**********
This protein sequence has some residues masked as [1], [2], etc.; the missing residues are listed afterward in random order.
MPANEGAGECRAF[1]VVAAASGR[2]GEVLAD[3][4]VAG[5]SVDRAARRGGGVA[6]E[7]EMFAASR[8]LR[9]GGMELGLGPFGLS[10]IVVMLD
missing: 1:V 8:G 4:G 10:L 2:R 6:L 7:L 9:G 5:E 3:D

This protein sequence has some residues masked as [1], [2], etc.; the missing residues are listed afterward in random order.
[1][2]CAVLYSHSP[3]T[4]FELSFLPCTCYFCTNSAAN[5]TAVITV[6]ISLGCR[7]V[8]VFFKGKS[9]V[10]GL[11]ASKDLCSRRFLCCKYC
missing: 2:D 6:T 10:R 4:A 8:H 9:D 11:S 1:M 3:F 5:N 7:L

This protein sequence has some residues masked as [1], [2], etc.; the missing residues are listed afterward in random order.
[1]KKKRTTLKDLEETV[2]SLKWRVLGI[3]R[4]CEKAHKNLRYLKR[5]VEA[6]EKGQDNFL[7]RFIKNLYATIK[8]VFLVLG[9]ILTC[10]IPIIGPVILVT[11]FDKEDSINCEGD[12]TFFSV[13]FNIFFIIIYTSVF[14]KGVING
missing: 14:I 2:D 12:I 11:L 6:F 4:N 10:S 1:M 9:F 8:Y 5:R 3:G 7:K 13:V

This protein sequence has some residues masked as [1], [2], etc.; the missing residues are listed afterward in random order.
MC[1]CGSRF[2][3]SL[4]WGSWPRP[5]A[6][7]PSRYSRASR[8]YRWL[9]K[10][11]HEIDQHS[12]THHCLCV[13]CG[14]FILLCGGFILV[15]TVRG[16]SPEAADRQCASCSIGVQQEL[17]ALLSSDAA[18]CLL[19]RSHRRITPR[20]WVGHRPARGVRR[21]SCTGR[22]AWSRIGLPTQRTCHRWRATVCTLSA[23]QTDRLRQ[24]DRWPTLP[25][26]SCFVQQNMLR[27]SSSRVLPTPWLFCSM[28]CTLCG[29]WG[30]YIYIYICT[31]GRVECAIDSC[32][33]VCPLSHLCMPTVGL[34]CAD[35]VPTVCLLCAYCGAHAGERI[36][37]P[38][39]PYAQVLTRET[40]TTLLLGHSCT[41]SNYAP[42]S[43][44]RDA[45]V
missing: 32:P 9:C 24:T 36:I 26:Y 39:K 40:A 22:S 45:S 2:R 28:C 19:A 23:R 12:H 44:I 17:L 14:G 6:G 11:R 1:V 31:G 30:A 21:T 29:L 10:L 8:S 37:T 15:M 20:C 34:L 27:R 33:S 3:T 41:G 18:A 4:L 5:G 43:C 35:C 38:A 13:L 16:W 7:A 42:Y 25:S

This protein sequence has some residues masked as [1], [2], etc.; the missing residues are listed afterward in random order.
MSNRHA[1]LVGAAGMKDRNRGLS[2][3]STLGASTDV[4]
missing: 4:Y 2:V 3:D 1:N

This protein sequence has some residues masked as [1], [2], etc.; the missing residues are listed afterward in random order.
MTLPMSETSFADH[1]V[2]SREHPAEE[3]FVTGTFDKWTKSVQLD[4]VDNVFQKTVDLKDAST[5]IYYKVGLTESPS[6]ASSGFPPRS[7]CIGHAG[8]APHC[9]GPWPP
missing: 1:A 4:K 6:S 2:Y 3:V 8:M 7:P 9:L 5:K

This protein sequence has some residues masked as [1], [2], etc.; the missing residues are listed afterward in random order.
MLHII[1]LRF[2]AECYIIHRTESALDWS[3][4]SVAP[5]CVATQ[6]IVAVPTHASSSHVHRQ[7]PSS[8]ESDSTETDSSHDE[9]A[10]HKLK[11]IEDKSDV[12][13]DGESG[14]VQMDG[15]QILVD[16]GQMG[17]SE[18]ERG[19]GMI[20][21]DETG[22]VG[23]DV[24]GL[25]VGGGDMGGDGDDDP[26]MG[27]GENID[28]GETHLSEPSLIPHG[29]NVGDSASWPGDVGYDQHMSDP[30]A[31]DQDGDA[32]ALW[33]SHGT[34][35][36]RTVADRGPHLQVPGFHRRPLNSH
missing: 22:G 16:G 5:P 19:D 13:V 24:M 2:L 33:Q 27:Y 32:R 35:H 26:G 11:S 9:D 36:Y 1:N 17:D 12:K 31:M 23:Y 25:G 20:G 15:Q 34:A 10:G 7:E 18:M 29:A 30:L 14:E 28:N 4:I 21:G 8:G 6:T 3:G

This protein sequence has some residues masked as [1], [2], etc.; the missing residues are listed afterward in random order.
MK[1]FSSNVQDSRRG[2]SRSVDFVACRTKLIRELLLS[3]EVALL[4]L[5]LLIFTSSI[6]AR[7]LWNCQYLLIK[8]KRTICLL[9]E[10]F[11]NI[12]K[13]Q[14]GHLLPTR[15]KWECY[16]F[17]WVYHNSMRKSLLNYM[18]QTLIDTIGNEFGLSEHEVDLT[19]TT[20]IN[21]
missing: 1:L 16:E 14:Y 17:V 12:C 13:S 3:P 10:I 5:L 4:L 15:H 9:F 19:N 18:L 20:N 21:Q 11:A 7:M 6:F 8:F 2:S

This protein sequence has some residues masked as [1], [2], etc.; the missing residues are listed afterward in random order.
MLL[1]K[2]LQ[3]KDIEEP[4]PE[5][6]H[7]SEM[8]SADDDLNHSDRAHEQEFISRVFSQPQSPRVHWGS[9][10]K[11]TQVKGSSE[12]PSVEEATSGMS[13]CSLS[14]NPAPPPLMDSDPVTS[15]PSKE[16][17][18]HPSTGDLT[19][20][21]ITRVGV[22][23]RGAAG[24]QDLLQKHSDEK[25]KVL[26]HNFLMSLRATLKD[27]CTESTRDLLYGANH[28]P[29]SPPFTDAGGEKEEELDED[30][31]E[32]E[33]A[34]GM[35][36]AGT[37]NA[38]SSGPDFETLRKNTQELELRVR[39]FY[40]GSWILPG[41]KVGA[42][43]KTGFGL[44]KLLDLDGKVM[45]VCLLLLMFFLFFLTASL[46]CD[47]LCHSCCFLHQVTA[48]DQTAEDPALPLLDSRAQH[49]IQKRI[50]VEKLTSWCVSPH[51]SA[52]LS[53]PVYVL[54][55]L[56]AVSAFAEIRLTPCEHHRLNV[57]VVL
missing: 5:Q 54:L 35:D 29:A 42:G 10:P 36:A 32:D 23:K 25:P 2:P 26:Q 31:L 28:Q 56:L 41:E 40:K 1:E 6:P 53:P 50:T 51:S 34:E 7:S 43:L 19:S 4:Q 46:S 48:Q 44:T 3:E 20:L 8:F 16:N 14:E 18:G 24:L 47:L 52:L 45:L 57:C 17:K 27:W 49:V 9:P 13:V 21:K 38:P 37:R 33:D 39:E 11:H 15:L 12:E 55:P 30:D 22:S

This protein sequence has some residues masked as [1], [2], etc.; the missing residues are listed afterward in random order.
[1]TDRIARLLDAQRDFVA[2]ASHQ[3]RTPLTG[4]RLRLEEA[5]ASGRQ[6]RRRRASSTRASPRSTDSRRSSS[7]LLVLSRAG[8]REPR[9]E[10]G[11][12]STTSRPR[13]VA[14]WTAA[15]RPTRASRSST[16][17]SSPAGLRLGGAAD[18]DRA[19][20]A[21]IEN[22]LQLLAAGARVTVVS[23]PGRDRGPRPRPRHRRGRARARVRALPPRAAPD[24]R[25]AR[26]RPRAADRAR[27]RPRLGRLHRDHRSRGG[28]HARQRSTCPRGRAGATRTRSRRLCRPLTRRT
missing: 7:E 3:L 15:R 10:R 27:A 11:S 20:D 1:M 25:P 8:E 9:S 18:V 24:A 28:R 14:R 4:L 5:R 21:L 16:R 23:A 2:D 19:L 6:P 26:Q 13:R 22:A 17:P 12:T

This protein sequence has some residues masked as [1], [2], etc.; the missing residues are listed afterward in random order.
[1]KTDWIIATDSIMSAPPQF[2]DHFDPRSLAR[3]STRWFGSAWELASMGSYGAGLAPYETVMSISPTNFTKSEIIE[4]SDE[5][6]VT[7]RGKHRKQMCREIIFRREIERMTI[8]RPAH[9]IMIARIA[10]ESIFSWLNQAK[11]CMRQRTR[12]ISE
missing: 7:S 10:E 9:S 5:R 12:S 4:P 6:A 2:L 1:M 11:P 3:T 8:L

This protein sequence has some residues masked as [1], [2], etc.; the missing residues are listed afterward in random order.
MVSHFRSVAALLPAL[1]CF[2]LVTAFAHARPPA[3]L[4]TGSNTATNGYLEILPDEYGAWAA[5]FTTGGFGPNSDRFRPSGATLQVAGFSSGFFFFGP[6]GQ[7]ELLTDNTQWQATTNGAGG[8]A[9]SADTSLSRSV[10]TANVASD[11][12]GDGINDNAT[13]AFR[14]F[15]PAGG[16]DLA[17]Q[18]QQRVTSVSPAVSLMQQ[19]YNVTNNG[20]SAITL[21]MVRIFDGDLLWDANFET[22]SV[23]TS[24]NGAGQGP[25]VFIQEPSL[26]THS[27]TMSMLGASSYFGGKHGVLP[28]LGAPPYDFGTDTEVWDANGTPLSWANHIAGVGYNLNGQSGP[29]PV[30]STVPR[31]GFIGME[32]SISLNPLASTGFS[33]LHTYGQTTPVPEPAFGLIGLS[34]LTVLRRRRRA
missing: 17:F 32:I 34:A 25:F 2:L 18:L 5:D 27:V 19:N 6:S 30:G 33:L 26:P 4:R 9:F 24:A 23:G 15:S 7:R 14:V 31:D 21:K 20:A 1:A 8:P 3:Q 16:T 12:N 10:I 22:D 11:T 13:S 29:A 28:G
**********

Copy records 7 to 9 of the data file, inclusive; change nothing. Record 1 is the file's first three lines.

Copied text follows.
This protein sequence has some residues masked as [1], [2], etc.; the missing residues are listed afterward in random order.
MLHII[1]LRF[2]AECYIIHRTESALDWS[3][4]SVAP[5]CVATQ[6]IVAVPTHASSSHVHRQ[7]PSS[8]ESDSTETDSSHDE[9]A[10]HKLK[11]IEDKSDV[12][13]DGESG[14]VQMDG[15]QILVD[16]GQMG[17]SE[18]ERG[19]GMI[20][21]DETG[22]VG[23]DV[24]GL[25]VGGGDMGGDGDDDP[26]MG[27]GENID[28]GETHLSEPSLIPHG[29]NVGDSASWPGDVGYDQHMSDP[30]A[31]DQDGDA[32]ALW[33]SHGT[34][35][36]RTVADRGPHLQVPGFHRRPLNSH
missing: 22:G 16:G 5:P 19:D 13:V 24:M 2:L 33:Q 27:Y 32:R 35:H 26:G 11:S 9:D 36:Y 1:N 17:D 12:K 31:M 23:Y 25:G 20:G 15:Q 34:A 10:G 7:E 18:M 29:A 30:L 14:E 28:N 4:I 21:G 8:G 6:T 3:G

This protein sequence has some residues masked as [1], [2], etc.; the missing residues are listed afterward in random order.
MK[1]FSSNVQDSRRG[2]SRSVDFVACRTKLIRELLLS[3]EVALL[4]L[5]LLIFTSSI[6]AR[7]LWNCQYLLIK[8]KRTICLL[9]E[10]F[11]NI[12]K[13]Q[14]GHLLPTR[15]KWECY[16]F[17]WVYHNSMRKSLLNYM[18]QTLIDTIGNEFGLSEHEVDLT[19]TT[20]IN[21]
missing: 1:L 16:E 14:Y 17:V 12:C 13:S 3:P 10:I 5:L 4:L 15:H 9:F 19:N 18:L 20:N 21:Q 11:A 7:M 6:F 8:F 2:S

This protein sequence has some residues masked as [1], [2], etc.; the missing residues are listed afterward in random order.
MLL[1]K[2]LQ[3]KDIEEP[4]PE[5][6]H[7]SEM[8]SADDDLNHSDRAHEQEFISRVFSQPQSPRVHWGS[9][10]K[11]TQVKGSSE[12]PSVEEATSGMS[13]CSLS[14]NPAPPPLMDSDPVTS[15]PSKE[16][17][18]HPSTGDLT[19][20][21]ITRVGV[22][23]RGAAG[24]QDLLQKHSDEK[25]KVL[26]HNFLMSLRATLKD[27]CTESTRDLLYGANH[28]P[29]SPPFTDAGGEKEEELDED[30][31]E[32]E[33]A[34]GM[35][36]AGT[37]NA[38]SSGPDFETLRKNTQELELRVR[39]FY[40]GSWILPG[41]KVGA[42][43]KTGFGL[44]KLLDLDGKVM[45]VCLLLLMFFLFFLTASL[46]CD[47]LCHSCCFLHQVTA[48]DQTAEDPALPLLDSRAQH[49]IQKRI[50]VEKLTSWCVSPH[51]SA[52]LS[53]PVYVL[54][55]L[56]AVSAFAEIRLTPCEHHRLNV[57]VVL
missing: 5:Q 54:L 35:D 29:A 42:G 10:P 36:A 32:D 23:K 25:P 2:P 26:Q 31:L 28:Q 56:L 41:E 40:K 1:E 6:P 53:P 50:T 51:S 34:E 7:S 43:L 19:S 4:Q 46:S 48:Q 44:T 3:E 20:L 8:F 16:N 14:E 18:G 24:L 47:L 52:L 45:L 57:C 17:K 27:W 49:V 9:P 13:V 21:K 38:P 37:R 33:D 39:E 11:H 15:L 12:E 55:P 30:D 22:S